Human Rights in Pakistan – Pakistan is known for widespread discrimination against religious minorities, with attacks against Christians, Hindus, Ahmadiyya, Shia, Sufi and Sikh communities being widespread. These attacks are usually blamed on religious extremists but certain laws in the Pakistan Criminal Code and government inaction have only caused these attacks to surge higher. Sunni militant groups operate with impunity across Pakistan, as law enforcement officials either turn a blind eye or appear helpless to prevent widespread attacks against religious minorities.

The increasing Islamization has caused many Hindus to leave Hinduism and seek emancipation by converting to other faiths such as Buddhism and Christianity. Such Islamization include the blasphemy laws, which make it dangerous for religious minorities to express themselves freely and engage freely in religious and cultural activities.

Minority members of the Pakistan National Assembly have alleged that Hindus were being hounded and humiliated to force them to leave Pakistan. Hindu women have been known to be victims of kidnapping and forced conversion to Islam. Hindus in what is now Pakistan have declined from 23% of the total population in 1947 to 1.5% today. Pakistan has been condemned for systematic state-sponsored religious discrimination against Hindus through bigoted “anti-blasphemy” laws. There are numerous reports of millions of Hindus being held as “bonded laborers” in slavery-like conditions in rural Pakistan, something repeatedly ignored by the Pakistani government. More Info


World Human Rights Day


Human Rights Day is celebrated annually across the world on 10 December every year. The date was chosen to honour the United Nations General Assembly’s adoption and proclamation, on 10 December 1948, of the Universal Declaration of Human Rights (UDHR), the first global enunciation of human rights and one of the first major achievements of the new United Nations. The formal establishment of Human Rights Day occurred at the 317th Plenary Meeting of the General Assembly on 4 December 1950, when the General Assembly declared resolution 423(V), inviting all member states and any other interested organizations to celebrate the day as they saw fit. The day is normally marked both by high-level political conferences and meetings and by cultural events and exhibitions dealing with human rights issues. In addition it is traditionally on 10 December that the five-yearly United Nations Prize in the Field of Human Rights and Nobel Peace Prize are awarded. Many governmental and non-governmental organizations active in the human rights field also schedule special events to commemorate the day, as do many civil and social-cause organizations. More Info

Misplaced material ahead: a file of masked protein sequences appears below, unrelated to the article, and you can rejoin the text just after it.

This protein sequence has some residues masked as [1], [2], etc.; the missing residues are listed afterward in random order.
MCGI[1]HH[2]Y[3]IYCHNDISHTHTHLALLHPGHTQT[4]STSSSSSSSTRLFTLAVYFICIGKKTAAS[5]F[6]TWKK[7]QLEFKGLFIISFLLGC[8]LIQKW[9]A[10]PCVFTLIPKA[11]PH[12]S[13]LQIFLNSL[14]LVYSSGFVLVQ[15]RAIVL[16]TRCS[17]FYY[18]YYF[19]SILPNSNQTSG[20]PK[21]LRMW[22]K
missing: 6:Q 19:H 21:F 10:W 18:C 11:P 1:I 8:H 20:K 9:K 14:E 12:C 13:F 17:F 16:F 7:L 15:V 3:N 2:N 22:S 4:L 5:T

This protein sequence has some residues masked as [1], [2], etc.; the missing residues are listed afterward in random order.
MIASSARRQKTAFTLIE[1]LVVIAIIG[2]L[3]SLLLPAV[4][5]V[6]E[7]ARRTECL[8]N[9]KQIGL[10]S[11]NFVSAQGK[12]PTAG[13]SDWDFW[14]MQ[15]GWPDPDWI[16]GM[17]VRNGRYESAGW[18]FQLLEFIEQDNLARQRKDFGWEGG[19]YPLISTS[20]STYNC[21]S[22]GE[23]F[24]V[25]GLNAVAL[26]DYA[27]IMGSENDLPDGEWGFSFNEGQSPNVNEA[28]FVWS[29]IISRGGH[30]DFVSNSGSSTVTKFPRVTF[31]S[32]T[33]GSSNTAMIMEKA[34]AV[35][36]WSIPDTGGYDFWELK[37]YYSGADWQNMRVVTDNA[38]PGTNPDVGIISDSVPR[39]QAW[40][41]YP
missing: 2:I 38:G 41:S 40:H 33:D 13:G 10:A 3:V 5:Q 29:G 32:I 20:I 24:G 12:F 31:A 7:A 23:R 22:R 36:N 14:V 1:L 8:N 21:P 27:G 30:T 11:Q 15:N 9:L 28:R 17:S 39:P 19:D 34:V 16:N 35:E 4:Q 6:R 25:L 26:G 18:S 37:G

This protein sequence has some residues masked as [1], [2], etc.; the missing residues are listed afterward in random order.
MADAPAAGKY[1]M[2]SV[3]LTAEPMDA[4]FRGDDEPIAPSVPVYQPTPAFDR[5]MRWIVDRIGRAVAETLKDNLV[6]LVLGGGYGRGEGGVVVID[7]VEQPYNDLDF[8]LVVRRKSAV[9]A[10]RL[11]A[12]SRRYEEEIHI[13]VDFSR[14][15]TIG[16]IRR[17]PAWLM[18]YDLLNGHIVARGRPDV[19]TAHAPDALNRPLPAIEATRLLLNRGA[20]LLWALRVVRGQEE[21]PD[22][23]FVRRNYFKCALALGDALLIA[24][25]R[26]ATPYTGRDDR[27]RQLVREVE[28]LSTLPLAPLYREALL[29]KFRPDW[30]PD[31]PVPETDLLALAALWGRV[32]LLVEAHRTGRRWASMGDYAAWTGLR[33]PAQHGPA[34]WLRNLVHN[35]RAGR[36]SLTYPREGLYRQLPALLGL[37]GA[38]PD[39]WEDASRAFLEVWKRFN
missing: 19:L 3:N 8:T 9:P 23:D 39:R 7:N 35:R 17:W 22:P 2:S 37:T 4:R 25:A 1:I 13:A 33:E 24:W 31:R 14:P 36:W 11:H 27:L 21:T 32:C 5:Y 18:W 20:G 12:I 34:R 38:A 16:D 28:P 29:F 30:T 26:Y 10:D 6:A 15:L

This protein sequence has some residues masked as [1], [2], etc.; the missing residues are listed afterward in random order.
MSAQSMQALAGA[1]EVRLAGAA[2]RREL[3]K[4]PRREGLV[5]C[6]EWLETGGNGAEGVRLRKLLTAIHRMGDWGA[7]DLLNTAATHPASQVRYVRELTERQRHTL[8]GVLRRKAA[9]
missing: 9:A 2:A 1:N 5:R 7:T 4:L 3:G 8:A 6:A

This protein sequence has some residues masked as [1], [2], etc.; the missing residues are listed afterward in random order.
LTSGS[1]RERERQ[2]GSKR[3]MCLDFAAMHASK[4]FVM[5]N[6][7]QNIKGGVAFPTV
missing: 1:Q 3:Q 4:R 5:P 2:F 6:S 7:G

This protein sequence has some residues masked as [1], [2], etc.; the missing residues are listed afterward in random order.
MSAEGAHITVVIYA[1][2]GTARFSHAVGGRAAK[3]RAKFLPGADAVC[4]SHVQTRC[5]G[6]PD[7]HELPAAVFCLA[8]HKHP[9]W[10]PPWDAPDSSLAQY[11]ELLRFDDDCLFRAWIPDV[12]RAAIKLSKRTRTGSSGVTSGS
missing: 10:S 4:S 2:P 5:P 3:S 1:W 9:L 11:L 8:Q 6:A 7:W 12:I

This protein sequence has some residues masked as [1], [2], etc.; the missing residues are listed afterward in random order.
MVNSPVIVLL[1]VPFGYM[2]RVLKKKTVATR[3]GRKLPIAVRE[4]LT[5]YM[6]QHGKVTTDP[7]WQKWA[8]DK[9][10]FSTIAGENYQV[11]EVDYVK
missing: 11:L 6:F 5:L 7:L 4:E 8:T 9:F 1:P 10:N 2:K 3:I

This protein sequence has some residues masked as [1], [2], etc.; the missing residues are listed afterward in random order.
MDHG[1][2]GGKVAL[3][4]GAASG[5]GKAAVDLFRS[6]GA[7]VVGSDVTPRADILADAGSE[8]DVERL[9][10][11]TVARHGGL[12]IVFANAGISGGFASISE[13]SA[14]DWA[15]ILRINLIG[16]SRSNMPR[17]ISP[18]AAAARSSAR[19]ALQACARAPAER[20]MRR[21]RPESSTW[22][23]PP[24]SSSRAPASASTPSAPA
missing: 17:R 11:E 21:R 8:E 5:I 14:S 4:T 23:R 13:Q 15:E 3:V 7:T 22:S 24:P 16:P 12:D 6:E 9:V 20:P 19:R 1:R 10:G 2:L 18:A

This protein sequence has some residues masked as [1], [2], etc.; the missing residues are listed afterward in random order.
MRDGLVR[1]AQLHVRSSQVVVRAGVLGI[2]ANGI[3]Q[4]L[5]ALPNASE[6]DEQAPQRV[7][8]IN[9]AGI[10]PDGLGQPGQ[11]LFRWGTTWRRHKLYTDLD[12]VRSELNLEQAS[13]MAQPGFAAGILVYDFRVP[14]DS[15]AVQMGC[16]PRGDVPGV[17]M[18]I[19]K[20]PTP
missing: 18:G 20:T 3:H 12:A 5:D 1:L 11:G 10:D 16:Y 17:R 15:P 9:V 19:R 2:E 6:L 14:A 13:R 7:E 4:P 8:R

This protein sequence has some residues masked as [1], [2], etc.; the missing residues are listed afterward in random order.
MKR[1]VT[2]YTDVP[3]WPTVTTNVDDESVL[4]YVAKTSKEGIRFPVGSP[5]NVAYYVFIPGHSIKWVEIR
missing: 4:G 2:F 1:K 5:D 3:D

Dystopian-Styled Detention Camps in China for Ethnic Minorities like Uighurs

Secret documents pertaining to the internal communication of the Chinese agencies that gave a horrifying picture of what could be a minorities’ detention camp in Xinjiang Province were released. Allegedly, minorities like Uighurs, Kazakhs, and other Muslims living around the region are put into these camps in the name of re-education and are brutally enforced to learn Chinese ideology.

Crux of the Matter
  • Nearly 1 million ethnic minority citizens are kept under hardcore surveillance and severe camping conditions in the Xinjiang Province of China. Surveillance systems helped in finding and transferring these people to detention for re-education merely because they seemed suspicious.
  • The Chinese government has denied the reports, calling them pure fabrication.
  • The severity of the camps is such that detainees are monitored even while they eat, use urinals, or take bath. They are not allowed to have any contact with the outside world except talking to their family members once a week under tight supervision.
  • According to the leaked documents, the camp has been perpetrating Chinese ideology through the means of the atonement of old dangerous ideology, strict routines, inhuman behaviours, et al.
  • The Xinjiang Re-education Camps, officially called Vocational Education and Training Centers by the government of the People’s Republic of China, are concentration camps that have been operated by the Xinjiang Uyghur Autonomous Regional government for the purpose of interning Uyghur Muslims since 2014. The New York Times stated the leak suggests discontent inside the Communist Party relating to the crackdown in Xinjiang. The anonymous government official that leaked the documents did so with the intent that the disclosure “would prevent party leaders, including Mr. Xi, from escaping culpability for the mass detentions”. Read More